Under the agreement, you normally pay U.S. Social Security taxes only if you work as a worker in the United States. When you work as a worker in Switzerland, you usually pay only Swiss social security contributions and neither you nor your employer pay US social security taxes. All of these agreements are based on the concept of shared responsibility. Responsibility-sharing agreements are reciprocal. Under each agreement, partner countries make concessions to their social security qualification rules so that those covered by the agreement have access to payments that they may not be eligible for. The responsibility for social security is thus distributed among the countries in which a person has lived during his or her working years and where the person is able to obtain potential rights. In general, it is possible to access a pension from one country in the second country, although the paying country retains some discretion with regard to the exchange and delivery mechanisms used. To determine your exemption from U.S.
social security contributions during temporary transactions in the United States, your employer in Switzerland must apply for a certificate of coverage (FORM CH/USA 10) from the compensation fund in Switzerland that deducts your social security fees in Switzerland. The agreement can help you, your family and your employer: if your employer sends you from one country to work for that employer or a subsidiary in the other country for five years or less, you only pay social security contributions in the country from which your employer sent you. And you don`t pay taxes in the other country. If, for example.B a U.S. employer sends a worker to work for an employer or subsidiary in Switzerland for at least five years, the employer and worker pay only U.S. social security taxes. You don`t have to pay social security contributions in Switzerland. To submit a entitlement to benefits in the United States or Switzerland as part of the agreement, follow the instructions of the „Rights to Benefits“ section. If, in most cases, your U.S. employer sends you to work in Switzerland for less than five years, you (and your employer!) contribute to the U.S.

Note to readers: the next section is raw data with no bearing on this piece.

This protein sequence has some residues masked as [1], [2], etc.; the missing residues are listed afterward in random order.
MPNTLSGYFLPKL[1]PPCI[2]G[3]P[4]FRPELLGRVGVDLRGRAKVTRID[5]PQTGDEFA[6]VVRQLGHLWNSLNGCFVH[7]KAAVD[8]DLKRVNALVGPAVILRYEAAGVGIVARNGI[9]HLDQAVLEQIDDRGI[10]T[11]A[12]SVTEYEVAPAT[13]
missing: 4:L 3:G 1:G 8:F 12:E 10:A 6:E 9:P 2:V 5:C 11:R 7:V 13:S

social security system. Conversely, if you are an American who works in Switzerland for more than five years or if you have been hired in Switzerland, you contribute to the Swiss social security system. With the above information, American expatriates can take advantage of this agreement to carry out effective tax planning in Switzerland. Under U.S. law, U.S. Social Security applies to the self-employed if they are U.S. citizens or foreign aliens. The agreement says that if you are independent and live in the United States or Switzerland, the country in which you live will cover you and tax you normally. Therefore, if you are self-employed and live in the United States, you pay U.S. taxes on self-employment and you do not have to pay Swiss Social Security taxes on your self-employed income. The guarantee certificate you receive from one country indicates the effective date of your exemption from paying social security contributions in the other country.
In general, this is the start date of your temporary transfer to the other country or the start date of your self-employment. To avoid any difficulties, your employer (or you, if you are self-employed) should apply for a coverage certificate as soon as possible, preferably before starting your work in the other country. In order to regulate the social security relationship between your two countries, you agreed that if you are independent and would normally be obliged to pay social security taxes to the US and Swiss schemes, you can, in accordance with the agreement, set your exemption from one of the taxes. You can apply in one country and ask that country to consider your application as a right to benefits from the other country.